Last Updated Oct 24, 2014 9:57 AM EDT
The World Health Organization (WHO) announced plans on Friday to speed up the development and deployment of experimental vaccines to combat the Ebola virus.
The U.N. agency said millions of doses of two experimental Ebola vaccines could be ready for use in 2015, and five more experimental vaccines will start being tested in March.
WHO Assistant Director-General for Health Systems and Innovation Marie-Paule Kieny told the press Friday that trial the two most advanced vaccines -- one developed by GlaxoSmithKline in cooperation with the U.S. National Institute of Health, the other developed by the Canadian Public Health Agency -- have already begun in the U.S., U.K. and Mali.
If the early vaccine trials hint at success, larger trials testing the vaccines in West Africa could begin as soon as December, Kieny said; previously the trials weren't scheduled to start until January.
Still, the agency warned it's not clear whether any of these will work against the deadly virus that has already killed over 4,800 people this year in West Africa.
"The vaccine is not the magic bullet. But when ready, they may be a good part of the effort to turn the tide of this epidemic," Kieny said.
In an indication of how the rising spread of Ebola is upending many attempts to halt this year's outbreak, Kieny admitted that plans were changing "week to week" as governments, health agencies and donor countries tried to speed up efforts to fight the deadly virus.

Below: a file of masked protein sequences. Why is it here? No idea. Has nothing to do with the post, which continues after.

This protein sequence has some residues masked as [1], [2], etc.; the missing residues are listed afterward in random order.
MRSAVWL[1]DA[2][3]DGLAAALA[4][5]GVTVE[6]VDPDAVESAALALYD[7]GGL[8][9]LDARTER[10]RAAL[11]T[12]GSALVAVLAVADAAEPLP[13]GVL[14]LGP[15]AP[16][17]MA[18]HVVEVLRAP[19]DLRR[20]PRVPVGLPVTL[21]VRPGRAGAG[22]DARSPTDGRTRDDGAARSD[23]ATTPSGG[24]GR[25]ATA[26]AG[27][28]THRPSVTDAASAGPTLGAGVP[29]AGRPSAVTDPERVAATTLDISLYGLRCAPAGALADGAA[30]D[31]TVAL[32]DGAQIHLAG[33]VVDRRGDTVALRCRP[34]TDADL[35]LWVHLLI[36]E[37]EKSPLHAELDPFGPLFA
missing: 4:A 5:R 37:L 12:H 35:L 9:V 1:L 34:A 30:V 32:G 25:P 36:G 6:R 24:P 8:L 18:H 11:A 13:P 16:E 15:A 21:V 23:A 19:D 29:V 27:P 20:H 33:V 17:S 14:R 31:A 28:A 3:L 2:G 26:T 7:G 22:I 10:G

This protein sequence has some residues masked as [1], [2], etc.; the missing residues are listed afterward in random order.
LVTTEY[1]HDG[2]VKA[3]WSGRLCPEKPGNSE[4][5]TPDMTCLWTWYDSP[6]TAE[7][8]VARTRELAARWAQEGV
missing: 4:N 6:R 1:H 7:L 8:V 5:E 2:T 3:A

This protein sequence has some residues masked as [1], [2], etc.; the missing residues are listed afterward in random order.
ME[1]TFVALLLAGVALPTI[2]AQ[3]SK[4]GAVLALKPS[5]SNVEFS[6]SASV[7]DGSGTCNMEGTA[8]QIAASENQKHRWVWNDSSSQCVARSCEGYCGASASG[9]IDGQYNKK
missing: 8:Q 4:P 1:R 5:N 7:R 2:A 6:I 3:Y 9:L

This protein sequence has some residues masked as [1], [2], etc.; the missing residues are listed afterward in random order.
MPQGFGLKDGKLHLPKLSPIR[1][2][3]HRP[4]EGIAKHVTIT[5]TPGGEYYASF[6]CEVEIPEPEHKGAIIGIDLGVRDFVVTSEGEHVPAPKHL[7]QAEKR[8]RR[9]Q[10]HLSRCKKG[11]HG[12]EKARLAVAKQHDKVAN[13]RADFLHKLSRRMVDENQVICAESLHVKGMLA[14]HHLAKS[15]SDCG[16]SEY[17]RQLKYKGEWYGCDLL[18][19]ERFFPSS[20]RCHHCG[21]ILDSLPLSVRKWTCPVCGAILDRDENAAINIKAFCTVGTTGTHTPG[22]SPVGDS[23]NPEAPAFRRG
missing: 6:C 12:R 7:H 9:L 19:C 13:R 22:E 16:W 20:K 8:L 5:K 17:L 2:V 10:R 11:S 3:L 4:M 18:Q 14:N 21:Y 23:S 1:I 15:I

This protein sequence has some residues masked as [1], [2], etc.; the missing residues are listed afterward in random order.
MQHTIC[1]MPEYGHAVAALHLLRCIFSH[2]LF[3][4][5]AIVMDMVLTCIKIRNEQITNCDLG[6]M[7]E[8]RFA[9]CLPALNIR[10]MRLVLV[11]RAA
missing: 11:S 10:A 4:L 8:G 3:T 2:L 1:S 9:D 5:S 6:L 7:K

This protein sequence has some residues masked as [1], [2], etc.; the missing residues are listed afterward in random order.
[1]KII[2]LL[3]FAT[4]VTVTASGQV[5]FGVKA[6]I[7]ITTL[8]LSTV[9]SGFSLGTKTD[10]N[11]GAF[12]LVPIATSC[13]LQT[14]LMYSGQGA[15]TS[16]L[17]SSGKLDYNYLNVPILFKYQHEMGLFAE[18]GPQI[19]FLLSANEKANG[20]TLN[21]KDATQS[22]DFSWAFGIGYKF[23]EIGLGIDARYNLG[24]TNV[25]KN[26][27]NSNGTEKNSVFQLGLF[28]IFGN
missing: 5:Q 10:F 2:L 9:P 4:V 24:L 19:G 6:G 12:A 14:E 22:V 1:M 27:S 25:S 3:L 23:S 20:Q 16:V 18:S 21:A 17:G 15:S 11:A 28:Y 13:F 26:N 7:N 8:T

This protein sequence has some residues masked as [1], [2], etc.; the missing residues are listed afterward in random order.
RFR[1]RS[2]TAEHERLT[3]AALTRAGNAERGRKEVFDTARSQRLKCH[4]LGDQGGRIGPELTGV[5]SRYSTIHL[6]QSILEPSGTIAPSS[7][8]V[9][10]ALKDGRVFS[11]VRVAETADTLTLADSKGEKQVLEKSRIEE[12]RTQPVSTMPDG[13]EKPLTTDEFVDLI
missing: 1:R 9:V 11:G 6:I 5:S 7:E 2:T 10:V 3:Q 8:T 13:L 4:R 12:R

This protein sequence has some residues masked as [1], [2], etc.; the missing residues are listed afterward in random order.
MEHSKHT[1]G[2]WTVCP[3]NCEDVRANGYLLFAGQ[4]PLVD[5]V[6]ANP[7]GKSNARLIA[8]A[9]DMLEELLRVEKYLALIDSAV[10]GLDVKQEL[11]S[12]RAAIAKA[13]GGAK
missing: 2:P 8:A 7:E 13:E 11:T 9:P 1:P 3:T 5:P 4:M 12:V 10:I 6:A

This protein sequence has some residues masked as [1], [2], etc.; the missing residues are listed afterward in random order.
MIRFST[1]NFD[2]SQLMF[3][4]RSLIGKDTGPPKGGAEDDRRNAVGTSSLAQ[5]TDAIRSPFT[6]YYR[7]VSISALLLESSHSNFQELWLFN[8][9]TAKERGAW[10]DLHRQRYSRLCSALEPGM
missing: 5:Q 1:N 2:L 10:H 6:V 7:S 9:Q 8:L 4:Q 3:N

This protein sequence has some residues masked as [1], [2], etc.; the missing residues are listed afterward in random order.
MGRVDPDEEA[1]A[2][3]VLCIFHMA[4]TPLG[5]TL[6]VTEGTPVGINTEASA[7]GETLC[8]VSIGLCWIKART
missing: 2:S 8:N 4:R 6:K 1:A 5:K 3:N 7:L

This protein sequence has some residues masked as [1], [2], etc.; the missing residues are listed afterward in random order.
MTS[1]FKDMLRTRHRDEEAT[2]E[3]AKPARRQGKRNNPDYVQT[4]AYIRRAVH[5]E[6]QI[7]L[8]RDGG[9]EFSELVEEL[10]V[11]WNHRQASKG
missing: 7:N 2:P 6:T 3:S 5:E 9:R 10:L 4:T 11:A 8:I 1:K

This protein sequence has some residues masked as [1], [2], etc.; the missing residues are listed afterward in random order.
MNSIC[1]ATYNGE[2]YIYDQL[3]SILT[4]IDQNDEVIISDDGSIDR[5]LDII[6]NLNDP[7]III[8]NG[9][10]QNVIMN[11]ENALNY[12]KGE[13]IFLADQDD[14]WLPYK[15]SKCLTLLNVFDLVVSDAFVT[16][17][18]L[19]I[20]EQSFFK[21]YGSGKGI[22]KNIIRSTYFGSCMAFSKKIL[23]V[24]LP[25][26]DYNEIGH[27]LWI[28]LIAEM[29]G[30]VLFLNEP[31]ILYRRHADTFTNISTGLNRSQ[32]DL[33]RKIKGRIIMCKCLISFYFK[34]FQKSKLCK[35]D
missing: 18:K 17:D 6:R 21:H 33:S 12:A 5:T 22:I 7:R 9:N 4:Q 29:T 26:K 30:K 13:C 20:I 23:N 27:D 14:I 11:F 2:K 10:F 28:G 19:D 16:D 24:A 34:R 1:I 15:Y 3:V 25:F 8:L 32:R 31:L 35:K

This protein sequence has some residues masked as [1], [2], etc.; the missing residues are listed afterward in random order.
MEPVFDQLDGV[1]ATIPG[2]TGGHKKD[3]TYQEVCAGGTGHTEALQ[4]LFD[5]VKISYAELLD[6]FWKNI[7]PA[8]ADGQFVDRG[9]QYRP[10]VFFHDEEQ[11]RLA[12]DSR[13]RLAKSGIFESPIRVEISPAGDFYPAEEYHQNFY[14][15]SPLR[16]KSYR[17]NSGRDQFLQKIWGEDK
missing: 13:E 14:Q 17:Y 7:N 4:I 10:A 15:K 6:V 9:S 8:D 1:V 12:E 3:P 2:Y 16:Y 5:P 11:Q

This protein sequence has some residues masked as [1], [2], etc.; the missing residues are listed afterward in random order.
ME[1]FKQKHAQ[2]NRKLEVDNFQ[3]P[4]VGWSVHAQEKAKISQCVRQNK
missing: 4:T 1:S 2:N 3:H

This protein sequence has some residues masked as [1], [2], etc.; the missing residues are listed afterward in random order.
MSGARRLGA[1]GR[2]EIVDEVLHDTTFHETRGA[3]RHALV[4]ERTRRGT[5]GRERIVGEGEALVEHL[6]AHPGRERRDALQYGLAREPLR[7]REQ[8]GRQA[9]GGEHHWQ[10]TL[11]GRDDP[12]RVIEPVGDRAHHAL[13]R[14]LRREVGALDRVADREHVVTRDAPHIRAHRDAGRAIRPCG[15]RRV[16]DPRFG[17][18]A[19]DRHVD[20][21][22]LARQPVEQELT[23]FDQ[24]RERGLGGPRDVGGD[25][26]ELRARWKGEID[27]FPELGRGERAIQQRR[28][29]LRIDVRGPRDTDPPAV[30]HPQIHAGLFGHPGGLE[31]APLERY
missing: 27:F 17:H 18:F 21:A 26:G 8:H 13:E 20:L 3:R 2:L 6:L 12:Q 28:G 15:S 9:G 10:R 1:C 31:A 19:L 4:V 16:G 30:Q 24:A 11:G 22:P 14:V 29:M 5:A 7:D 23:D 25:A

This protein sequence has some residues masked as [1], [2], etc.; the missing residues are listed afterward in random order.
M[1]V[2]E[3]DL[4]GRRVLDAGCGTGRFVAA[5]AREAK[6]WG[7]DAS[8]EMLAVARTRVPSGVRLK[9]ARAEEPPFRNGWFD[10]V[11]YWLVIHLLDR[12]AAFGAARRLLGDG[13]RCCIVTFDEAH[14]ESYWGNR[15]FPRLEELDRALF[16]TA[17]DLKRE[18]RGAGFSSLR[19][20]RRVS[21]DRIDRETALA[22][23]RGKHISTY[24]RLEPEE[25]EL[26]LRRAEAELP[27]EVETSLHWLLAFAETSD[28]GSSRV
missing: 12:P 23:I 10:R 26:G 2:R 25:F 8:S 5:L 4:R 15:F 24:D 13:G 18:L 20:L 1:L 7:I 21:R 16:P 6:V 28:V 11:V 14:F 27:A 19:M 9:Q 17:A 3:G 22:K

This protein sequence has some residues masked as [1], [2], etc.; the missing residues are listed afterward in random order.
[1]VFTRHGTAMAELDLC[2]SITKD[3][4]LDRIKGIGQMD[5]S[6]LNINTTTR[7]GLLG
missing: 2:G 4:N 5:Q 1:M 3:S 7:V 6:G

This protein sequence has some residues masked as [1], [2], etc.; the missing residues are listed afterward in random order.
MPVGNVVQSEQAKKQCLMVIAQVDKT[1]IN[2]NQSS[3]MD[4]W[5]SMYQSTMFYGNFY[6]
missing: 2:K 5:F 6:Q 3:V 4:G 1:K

WHO said that manufacturers of a potential Ebola vaccine have made commitments to make the drug affordable.
Several organizations, including the World Bank and Doctors Without Borders, have pledged to help finance the trials and ultimate distribution of the vaccine.
In Brussels on Friday, British Prime Minister David Cameron said the European Union and its 28 member nations had managed to come up with 1 billion euros ($1.26 billion) to fight the Ebola crisis, boosted by an additional British pledge on Thursday of 100 million euros ($126 million).
In the United States, the first person diagnosed with the disease was a Liberian man, who fell ill days after arriving inDallas and later died, becoming the only fatality. None of his relatives who had contact with him got sick. Two nurses who treated him were infected and are hospitalized. The family of one nurse said doctors no longer could detect Ebola in her as of Tuesday evening.